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Washington Redskins may be able keep trademark on 'disparaging' name

Discussion in 'News & Current Events' started by Revmitchell, Dec 23, 2015.

  1. Revmitchell

    Revmitchell Well-Known Member
    Site Supporter

    Feb 18, 2006
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    A federal appeals court ruled Tuesday that the government was wrong to reject trademarks of names that are deemed offensive.

    The U.S. Patent and Trademark Office had ruled in June 2014 that because the Redskins name is offensive to Native Americans, the team could not trademark its name. It cited federal law that prohibited "registering scandalous, immoral, or disparaging" trademarks.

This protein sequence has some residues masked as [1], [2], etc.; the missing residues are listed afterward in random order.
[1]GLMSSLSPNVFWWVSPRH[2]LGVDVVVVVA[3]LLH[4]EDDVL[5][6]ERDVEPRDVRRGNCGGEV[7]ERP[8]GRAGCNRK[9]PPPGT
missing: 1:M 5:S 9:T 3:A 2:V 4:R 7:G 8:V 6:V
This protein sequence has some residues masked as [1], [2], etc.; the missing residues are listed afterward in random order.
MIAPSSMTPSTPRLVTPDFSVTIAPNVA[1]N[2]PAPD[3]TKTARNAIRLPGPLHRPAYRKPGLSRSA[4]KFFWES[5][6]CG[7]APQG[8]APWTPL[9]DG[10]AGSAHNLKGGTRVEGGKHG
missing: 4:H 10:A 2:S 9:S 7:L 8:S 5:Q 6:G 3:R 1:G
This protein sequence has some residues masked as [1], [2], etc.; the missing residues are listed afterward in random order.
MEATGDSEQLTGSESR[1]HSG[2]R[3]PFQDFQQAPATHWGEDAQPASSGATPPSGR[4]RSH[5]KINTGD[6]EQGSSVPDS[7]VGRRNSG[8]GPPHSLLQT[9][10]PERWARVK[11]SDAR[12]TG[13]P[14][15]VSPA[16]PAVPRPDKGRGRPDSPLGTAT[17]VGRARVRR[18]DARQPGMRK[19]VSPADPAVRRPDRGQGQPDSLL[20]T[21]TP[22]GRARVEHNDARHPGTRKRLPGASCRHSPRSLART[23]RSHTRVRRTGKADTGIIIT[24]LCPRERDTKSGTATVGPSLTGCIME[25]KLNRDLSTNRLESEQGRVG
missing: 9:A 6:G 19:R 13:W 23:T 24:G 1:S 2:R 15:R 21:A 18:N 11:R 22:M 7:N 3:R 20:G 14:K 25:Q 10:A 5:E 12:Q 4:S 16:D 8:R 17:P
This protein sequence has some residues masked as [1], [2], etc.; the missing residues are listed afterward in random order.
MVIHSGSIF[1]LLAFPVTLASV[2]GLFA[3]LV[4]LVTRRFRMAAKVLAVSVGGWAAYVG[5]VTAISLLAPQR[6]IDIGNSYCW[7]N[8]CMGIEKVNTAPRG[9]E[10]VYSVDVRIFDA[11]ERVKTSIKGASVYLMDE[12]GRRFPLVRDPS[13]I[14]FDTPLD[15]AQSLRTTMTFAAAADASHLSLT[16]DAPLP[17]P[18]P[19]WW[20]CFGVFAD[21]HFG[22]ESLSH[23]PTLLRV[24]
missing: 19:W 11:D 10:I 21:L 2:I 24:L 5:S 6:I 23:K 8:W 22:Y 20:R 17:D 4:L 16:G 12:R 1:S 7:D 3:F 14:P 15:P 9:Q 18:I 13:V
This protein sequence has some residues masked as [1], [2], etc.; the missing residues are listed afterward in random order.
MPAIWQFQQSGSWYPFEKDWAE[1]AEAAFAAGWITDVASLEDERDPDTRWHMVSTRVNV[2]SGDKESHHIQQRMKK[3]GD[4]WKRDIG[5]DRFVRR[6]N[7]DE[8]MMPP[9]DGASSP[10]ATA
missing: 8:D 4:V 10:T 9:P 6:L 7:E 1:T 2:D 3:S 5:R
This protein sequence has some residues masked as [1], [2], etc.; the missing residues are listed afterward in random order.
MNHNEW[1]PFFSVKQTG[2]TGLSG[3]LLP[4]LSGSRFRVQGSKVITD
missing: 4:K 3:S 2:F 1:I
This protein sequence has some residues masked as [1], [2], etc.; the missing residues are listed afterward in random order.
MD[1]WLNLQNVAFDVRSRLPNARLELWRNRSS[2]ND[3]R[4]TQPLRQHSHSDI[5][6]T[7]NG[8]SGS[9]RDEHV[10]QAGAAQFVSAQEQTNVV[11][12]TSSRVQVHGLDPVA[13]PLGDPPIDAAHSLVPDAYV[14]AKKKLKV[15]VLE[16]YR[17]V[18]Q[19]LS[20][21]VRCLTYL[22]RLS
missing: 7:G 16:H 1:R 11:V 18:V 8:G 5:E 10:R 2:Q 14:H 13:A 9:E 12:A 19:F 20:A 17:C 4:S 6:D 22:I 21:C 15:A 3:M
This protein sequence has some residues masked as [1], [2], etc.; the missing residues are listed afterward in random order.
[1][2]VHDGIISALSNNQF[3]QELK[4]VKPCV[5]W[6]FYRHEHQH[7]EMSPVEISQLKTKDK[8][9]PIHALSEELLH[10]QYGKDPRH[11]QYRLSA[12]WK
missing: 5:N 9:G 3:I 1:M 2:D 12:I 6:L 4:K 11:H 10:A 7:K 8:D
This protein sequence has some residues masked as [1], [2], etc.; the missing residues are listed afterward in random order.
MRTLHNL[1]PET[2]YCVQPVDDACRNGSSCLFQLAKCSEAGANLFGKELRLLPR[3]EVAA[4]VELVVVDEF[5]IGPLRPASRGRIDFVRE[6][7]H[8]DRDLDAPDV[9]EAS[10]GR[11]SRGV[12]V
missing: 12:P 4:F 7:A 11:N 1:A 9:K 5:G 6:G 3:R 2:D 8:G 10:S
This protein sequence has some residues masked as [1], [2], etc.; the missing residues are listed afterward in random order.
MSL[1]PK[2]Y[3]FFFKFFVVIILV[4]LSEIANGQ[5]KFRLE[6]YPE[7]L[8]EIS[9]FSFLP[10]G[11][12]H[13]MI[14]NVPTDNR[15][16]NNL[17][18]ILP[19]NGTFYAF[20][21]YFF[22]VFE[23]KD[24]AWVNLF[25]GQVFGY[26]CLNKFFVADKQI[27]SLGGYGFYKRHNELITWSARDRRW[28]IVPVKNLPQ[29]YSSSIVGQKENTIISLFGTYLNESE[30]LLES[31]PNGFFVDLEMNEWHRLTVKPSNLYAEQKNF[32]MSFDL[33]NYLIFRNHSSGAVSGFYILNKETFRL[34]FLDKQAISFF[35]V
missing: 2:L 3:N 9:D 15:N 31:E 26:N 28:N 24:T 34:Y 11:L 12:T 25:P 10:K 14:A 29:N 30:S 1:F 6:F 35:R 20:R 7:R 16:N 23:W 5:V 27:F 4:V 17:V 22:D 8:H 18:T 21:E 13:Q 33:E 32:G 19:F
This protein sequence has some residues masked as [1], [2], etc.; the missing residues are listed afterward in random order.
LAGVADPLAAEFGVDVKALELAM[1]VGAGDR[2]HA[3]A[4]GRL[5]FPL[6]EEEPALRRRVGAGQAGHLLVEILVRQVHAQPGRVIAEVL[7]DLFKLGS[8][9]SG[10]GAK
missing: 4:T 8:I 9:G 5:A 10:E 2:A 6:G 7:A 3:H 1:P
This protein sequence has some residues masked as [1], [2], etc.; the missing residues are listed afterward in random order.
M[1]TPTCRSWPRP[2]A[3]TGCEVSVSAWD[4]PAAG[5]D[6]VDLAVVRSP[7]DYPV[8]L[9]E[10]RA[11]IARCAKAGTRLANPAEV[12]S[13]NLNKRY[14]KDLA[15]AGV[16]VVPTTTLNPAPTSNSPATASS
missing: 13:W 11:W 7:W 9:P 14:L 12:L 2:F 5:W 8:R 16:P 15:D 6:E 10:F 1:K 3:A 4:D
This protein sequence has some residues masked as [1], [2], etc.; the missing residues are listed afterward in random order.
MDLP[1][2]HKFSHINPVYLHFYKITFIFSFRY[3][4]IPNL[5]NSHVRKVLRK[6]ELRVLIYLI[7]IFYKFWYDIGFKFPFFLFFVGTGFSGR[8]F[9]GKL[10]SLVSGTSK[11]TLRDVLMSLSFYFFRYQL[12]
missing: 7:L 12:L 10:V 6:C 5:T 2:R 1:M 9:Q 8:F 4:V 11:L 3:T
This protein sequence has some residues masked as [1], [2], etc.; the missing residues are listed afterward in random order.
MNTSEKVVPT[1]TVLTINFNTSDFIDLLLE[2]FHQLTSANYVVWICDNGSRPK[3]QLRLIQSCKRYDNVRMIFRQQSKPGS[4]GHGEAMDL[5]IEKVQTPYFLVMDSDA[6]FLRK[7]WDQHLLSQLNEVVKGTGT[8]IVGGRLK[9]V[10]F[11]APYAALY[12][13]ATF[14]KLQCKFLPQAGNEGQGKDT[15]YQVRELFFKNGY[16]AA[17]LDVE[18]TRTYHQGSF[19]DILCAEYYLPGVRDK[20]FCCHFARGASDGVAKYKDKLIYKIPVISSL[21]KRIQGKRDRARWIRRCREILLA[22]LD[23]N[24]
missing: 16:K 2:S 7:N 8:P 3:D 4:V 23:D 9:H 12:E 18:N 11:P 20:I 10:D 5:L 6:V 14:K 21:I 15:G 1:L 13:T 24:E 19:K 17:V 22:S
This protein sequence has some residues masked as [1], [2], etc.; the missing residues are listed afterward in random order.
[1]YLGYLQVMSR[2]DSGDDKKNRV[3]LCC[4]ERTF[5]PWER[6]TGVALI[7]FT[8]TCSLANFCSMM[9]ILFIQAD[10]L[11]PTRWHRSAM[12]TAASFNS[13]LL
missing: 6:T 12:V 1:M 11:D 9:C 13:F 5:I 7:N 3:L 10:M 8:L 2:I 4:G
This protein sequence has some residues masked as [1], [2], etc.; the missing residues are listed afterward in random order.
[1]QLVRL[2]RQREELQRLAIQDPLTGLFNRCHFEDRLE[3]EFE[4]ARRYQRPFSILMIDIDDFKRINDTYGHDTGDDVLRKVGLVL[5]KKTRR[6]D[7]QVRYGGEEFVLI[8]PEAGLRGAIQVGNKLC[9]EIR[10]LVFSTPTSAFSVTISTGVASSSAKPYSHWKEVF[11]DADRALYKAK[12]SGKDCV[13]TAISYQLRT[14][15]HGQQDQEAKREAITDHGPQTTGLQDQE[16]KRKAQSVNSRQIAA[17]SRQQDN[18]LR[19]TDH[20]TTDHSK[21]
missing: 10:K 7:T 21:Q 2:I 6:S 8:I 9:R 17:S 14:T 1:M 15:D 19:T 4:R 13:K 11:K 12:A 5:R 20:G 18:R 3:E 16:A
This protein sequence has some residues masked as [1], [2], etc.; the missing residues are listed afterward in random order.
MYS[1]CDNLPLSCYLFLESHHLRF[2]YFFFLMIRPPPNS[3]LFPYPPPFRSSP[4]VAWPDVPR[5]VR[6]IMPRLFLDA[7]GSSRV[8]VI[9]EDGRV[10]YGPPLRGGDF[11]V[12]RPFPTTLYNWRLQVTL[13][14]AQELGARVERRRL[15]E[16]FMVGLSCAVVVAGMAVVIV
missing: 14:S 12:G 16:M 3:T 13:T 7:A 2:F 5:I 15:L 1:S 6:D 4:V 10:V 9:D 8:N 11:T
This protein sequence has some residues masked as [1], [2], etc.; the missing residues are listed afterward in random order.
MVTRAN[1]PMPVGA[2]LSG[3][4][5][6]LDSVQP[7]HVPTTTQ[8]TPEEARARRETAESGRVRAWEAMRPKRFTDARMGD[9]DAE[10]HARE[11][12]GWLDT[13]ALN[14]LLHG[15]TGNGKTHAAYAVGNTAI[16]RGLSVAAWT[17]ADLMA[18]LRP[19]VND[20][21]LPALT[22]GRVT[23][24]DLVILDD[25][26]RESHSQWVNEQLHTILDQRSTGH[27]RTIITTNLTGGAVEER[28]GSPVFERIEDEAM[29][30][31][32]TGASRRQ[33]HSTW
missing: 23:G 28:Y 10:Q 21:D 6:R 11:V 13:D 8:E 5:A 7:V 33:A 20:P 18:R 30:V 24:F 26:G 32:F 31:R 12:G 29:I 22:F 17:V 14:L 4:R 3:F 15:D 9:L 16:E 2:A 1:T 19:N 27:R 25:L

The team and the NFL have been fighting to keep the trademark in place ever since. The Redskins never actually lost their trademark -- those protections were kept in place during the appeals process.

    The Court of Appeals ruling Tuesday did not directly involve the Redskins. It ruled that an Asian American rock band called The Slants had the right to trademark protections even if some people were offended by the name.

    "The government enacted this law - and defends it today - because it disapproves of the messages conveyed by disparaging marks," wrote the court in its decision. "It is a bedrock principle underlying the First Amendment that the government may not penalize private speech merely because it disapproves of the message it conveys."